Current Concepts In Treating Acute Charcot's Arthropathy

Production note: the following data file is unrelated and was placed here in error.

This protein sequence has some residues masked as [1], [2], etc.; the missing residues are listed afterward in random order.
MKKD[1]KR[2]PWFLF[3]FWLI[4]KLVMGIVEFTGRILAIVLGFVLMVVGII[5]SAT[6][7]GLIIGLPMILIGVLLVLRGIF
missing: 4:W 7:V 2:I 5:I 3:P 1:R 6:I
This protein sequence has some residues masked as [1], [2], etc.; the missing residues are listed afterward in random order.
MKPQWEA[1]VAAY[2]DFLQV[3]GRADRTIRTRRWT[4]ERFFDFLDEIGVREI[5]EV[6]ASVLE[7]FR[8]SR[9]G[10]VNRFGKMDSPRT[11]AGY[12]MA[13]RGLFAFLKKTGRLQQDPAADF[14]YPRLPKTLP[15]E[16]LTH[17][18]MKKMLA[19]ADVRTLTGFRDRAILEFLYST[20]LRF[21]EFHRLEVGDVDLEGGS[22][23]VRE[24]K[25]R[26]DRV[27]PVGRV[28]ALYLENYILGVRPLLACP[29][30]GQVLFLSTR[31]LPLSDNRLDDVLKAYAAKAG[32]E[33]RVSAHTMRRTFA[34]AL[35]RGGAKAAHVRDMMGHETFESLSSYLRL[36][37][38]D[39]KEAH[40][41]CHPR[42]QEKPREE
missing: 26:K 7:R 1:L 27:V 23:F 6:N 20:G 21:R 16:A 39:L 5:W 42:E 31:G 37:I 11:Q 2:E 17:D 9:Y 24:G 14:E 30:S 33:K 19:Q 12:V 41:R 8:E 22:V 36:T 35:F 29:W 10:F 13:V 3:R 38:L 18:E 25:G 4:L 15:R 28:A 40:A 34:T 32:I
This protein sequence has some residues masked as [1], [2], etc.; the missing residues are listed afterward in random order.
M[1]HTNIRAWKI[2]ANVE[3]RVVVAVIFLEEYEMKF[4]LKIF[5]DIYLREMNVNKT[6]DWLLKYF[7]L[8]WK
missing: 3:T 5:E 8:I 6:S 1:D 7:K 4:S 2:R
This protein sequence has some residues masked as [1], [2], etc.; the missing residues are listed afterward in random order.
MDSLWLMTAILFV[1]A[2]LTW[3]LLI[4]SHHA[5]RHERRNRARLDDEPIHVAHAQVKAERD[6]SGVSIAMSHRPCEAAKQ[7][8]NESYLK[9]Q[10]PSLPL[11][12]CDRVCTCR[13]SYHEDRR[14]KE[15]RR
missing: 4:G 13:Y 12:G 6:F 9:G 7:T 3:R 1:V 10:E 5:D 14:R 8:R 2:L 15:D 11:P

Future directions for treating Charcot’s arthropathy are clear. There is still a need for more treatments that are designed to interrupt the natural history of the disease process. We must gain a more complete understanding of the pathophysiology of Charcot’s arthropathy at the biochemical level. As the governments of the world are recognizing diabetic foot disorders as a large financial burden, the funding of research will likely increase. Subsequently, more high quality trials will be initiated and physicians will be able to offer more effective treatments to those who suffer from Charcot foot. Dr. Armstrong is a Professor of Surgery, Chair of Research and Assistant Dean at the William M. Scholl College of Podiatric Medicine at Rosalind Franklin University of Medicine in Chicago. He is the Director of the Center for Lower Extremity Ambulatory Research (CLEAR) at the aforementioned university and is the Co-Chair of the Diabetic Foot Global Conference (DFcon.com). Dr. Rogers is a Research Fellow at the Center for Lower Extremity Research (CLEAR) at the William M. Scholl College of Podiatric Medicine at Rosalind Franklin University of Medicine and Science. Dr. Bevilacqua is a Fellow at CLEAR. He is also a Fellow at the National Center for Limb Preservation. Dr. Steinberg (shown) is an Assistant Professor in the Department of Plastic Surgery at the Georgetown University School of Medicine in Washington, D.C. He is a Fellow of the American College of Foot and Ankle Surgeons.